In addition, none of the $2.6 million grant was available to use for preliminary design work, purchase of private property, or for ongoing maintenance. If the City owns the trail, any expenses not covered by the grant must be absorbed by our taxpayers. The proposed Lake Links Trail is a regional trail, connected to other area trails and used largely by people who are not Dellwood residents. For these reasons, the City Council has been unwilling to hastily approve a trail and accept the grant funding without adequate assurances that the City is not absorbing a huge expense / liability that must be paid by our residents. Currently, the trail is not adequately funded for design, construction, or maintenance, and if the City Council simply approved the trail and accepted the grant “as is” our understanding is that Dellwood’s taxpayers would be responsible for paying for any shortfall. Because Dellwood’s taxes are primarily funded by about 400 residential properties – that could become a significant and ongoing financial burden to our citizens.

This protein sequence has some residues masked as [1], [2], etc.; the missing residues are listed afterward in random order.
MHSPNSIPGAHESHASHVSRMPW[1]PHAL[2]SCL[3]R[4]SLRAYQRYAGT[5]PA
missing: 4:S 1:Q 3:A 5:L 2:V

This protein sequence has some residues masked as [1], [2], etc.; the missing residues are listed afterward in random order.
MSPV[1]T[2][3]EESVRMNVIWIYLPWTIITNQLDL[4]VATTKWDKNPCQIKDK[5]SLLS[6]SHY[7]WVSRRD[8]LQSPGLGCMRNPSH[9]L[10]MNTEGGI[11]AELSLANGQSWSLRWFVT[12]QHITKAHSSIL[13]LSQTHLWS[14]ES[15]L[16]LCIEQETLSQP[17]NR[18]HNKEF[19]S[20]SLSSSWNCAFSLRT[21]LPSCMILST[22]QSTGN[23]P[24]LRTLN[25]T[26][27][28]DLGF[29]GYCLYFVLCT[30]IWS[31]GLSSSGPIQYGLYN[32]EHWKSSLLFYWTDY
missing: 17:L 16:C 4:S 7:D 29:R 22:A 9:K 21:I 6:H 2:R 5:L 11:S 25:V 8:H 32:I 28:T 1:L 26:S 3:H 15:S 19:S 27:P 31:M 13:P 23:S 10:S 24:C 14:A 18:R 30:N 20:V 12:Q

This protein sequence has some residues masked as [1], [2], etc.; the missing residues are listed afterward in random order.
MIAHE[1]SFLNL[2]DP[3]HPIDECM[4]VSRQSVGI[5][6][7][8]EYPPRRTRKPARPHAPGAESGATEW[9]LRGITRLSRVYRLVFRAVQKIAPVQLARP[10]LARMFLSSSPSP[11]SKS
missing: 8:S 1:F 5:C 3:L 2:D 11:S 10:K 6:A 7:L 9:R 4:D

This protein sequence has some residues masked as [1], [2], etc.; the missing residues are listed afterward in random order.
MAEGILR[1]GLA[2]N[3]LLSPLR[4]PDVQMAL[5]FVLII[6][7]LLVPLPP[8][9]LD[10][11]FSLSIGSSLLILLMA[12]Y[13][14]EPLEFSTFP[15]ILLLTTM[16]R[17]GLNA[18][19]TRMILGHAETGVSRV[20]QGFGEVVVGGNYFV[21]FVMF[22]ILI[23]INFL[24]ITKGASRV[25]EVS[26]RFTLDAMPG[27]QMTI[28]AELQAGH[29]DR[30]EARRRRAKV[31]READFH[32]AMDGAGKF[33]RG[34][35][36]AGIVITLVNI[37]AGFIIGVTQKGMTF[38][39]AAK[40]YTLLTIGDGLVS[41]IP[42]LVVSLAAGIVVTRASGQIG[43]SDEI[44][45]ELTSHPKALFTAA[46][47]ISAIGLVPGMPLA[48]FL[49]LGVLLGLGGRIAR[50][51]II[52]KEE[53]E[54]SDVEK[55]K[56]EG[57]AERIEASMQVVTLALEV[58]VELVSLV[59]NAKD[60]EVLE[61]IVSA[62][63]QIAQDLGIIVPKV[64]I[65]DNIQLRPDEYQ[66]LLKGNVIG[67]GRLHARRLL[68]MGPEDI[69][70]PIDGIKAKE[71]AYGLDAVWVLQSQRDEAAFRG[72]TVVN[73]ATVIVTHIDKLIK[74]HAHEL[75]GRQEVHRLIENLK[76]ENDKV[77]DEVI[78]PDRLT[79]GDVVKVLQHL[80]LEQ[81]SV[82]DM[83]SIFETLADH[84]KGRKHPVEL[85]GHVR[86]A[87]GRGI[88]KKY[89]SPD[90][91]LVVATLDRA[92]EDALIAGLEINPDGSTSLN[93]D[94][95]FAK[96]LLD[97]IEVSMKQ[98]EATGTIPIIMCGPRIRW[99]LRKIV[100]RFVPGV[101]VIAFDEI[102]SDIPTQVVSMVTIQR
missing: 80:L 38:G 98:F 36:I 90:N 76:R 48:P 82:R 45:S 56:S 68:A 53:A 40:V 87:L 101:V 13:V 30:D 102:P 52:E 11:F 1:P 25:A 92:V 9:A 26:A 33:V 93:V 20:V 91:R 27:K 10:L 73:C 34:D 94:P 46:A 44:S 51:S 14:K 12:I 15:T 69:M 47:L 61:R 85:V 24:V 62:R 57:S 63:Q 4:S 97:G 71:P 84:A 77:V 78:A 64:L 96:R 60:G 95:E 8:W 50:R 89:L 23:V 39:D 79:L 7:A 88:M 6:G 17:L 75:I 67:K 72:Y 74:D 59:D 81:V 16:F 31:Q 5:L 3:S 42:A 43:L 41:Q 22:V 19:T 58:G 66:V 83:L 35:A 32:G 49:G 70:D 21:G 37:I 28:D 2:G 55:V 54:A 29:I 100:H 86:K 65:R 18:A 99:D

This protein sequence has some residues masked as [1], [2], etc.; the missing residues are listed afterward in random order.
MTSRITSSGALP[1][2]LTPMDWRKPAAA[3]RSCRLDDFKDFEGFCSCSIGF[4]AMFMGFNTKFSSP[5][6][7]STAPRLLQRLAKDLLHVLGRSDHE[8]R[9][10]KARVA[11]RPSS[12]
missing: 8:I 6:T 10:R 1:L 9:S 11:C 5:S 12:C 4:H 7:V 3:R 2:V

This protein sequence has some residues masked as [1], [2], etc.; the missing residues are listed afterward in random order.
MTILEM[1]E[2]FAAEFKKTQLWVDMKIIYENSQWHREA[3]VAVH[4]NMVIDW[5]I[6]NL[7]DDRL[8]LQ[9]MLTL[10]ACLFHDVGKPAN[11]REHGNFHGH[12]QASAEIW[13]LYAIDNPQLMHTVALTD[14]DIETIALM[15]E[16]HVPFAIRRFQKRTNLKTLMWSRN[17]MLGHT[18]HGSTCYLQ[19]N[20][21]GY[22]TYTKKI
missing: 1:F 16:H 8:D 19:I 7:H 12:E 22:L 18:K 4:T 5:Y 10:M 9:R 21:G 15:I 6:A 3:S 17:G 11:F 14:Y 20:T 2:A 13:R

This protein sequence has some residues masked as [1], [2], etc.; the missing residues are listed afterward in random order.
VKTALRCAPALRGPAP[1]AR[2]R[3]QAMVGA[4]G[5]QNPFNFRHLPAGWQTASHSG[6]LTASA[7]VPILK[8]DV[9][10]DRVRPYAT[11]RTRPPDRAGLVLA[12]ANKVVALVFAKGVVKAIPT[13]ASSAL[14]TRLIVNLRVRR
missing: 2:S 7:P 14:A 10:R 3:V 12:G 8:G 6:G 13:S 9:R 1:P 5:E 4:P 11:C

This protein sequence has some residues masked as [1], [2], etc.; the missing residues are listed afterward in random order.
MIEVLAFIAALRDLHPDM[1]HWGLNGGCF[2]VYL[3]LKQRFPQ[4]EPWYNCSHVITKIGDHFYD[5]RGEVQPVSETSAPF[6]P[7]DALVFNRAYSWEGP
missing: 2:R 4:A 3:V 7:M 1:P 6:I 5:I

Here are the facts as they currently stand:
- Dellwood was awarded a State grant of $2.6 million to build the trail through the City. Our information indicates that the actual cost of construction would significantly exceed this amount.
- The grant funds can not be used for a preliminary study / design to determine the feasibility and potential impacts of the proposed trail. The City Council has been unwilling to fund the substantial cost (estimated $20,000 – 30,000) of the preliminary study / design using residents’ taxpayer dollars, so the preliminary study was “put on hold” until other funding sources are identified.